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Shannon Kimball spent eight months immersed in the reality of one of the Lawrence school district’s most pressing issues: how to balance the needs of its 15 elementary schools against a dwindling pool of resources, all while upholding the community’s expectations and vision for valuable and effective education.
In the end, the Lawrence Elementary School Facility Vision Task Force recommended closing one school next year and pursuing consolidation from among a list of a half dozen others within three to five years.
Kimball, an attorney who put her career on hold to stay at home with two young kids, not only served on the committee but also embraces its findings as she campaigns for a seat on the Lawrence school board.
“I really feel strongly that with the task force experience that I’ve had, it’s been like an eight-month training course,” she said. “It’s been eight months of preparation, in terms of study and looking at facts, and understanding how the district works, and what the needs are in terms of facilities and instruction and programs.
“These are all issues that the board will be dealing with.”
Kimball, 37, is among nine candidates campaigning for four available seats on the seven-member board. Winners in the April 5 general election will take office in July.
As an attorney who has worked on educational equity issues in private practice and for the Georgia Department of Education, Kimball is counting on her professional experience giving her insights both appropriate and necessary for grappling with the complex issues now facing the Lawrence school district: shrinking budgets, a widening achievement gap, needing physical upgrades to buildings.
“I’m ahead of the curve, in terms of the knowledge base I have,” she said.
Her work on the task force only confirmed her desire to help lead the district.
Kimball saw how assessing the district’s facilities needs — that is, school buildings — in connection with actual and anticipated availability of resources — that is, money — could lead to a clear plan for addressing major needs in the district.
The 24 volunteers who were drawn from a variety of professional and personal backgrounds, neighborhoods and school communities, spent eight months studying the issues, collecting data, discussing values and assessing needs before recommending concrete steps for addressing shortcomings: close one school and pursue consolidating others.
The task force also established a dozen criteria to use when considering school needs well into the future.
“I’d like to see us do that same kind of work for our middle and our high schools,” Kimball said. “Having a clear vision of where we’re going helps all of us understand the steps we’re taking to get there.”
Among other initiatives she wants to pursue:
• Build effective and productive relationships. Parents at Wakarusa Valley School, for example, have established partnerships with faculty and researchers at Kansas University to help build an effective program that emphasizes STEM — that’s science, technology, engineering and math — education at the school. She’d like to see such efforts replicated throughout the district on STEM and other initiatives.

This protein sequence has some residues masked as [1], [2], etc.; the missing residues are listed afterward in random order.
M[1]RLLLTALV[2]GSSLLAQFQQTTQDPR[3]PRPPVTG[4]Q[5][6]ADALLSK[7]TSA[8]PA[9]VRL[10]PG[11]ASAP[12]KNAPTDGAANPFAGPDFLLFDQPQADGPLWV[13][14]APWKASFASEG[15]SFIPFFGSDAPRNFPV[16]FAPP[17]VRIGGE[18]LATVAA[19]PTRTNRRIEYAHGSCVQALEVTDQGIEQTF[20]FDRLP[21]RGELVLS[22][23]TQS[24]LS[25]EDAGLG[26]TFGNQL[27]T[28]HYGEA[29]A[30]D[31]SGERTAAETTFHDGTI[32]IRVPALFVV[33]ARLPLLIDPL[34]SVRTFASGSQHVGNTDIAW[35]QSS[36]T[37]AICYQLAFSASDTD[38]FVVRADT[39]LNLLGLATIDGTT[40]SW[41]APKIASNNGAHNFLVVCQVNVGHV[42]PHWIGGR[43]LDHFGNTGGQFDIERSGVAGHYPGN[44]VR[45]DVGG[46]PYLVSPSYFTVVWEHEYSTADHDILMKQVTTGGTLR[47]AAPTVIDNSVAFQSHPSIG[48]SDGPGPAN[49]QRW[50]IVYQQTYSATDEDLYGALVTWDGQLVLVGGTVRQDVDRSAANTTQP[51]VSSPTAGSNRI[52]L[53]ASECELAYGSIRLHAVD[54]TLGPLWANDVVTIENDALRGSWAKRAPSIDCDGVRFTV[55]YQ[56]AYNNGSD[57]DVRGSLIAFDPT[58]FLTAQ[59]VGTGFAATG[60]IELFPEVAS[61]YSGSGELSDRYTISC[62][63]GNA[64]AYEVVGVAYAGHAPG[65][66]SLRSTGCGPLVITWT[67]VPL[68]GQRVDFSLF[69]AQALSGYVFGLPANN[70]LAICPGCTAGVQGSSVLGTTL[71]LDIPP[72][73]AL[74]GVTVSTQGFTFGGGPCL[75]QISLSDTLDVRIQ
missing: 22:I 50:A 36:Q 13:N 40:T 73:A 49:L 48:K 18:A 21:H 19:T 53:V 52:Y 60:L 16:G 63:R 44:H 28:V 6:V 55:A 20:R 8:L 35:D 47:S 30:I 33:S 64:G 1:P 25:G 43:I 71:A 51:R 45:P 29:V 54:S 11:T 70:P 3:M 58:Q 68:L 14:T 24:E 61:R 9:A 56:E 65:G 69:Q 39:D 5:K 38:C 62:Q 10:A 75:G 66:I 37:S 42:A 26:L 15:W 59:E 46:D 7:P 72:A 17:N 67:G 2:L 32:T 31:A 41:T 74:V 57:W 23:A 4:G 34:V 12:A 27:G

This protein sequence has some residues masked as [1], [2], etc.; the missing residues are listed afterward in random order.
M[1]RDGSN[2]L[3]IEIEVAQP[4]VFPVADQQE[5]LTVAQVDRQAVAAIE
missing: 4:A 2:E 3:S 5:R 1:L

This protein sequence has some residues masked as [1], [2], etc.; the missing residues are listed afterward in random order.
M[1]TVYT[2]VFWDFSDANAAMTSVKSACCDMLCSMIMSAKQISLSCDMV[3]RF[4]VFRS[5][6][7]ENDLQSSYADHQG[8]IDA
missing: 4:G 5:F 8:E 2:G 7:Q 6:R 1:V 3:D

“There are opportunities we are not accessing, in terms of relationships with KU, with relationships with the city,” she said. “Especially with resources being more and more limited, we need to be working with other agencies and organizations in the community.”
• Look, listen and learn. Transparency needs to be a major priority for the board’s work and the administration’s operations, she said. Working on the task force exposed Kimball to “depth of division” on issues in schools, and she figures that improved communication could go a long way toward bridging the gaps.
“One place to start is to be sure that when someone is looking for information, it’s easy to find,” she said, citing the challenge of finding and understanding financial information, even online. “The budget, it’s difficult to use on its own terms. Let’s not make it more difficult to find, or hard to access.
“We’re a public institution. All the business we do needs to be in the public eye, completely.”
When it comes to finances, Kimball said that her approach to any budget cuts would involve preserving things considered most important to classroom instruction. Among them: Placing and keeping quality teachers in the classroom; providing quality instruction; fostering strong relationships between students and teachers; and providing professional development for educators.
“Everything else is on the table,” she said. “There’s not anything obvious, no one thing you can do to solve the problem. We’ve gone beyond the point there are easy answers.”
Kimball grew up on a family farm and attended public schools in Atwood. She went on to earn a bachelor's degree in political science and Spanish at Kansas University and then a law degree at the University of Michigan.
Today, she volunteers at Langston Hughes School. That’s where she and her husband, Jason Kimball, a hospitalist at Lawrence Memorial Hospital, have their 5-year-old son, Ian, in kindergarten; another son, Logan, is 3.
The Kimballs had lived in an urban area of Atlanta before choosing to move to Lawrence, in large part because of the public schools. Now, Shannon Kimball wants to work to make the schools the best they can be.
“I have a lot of professional experience in public schools, and I see this as an opportunity to help my community and give back to my community,” she said.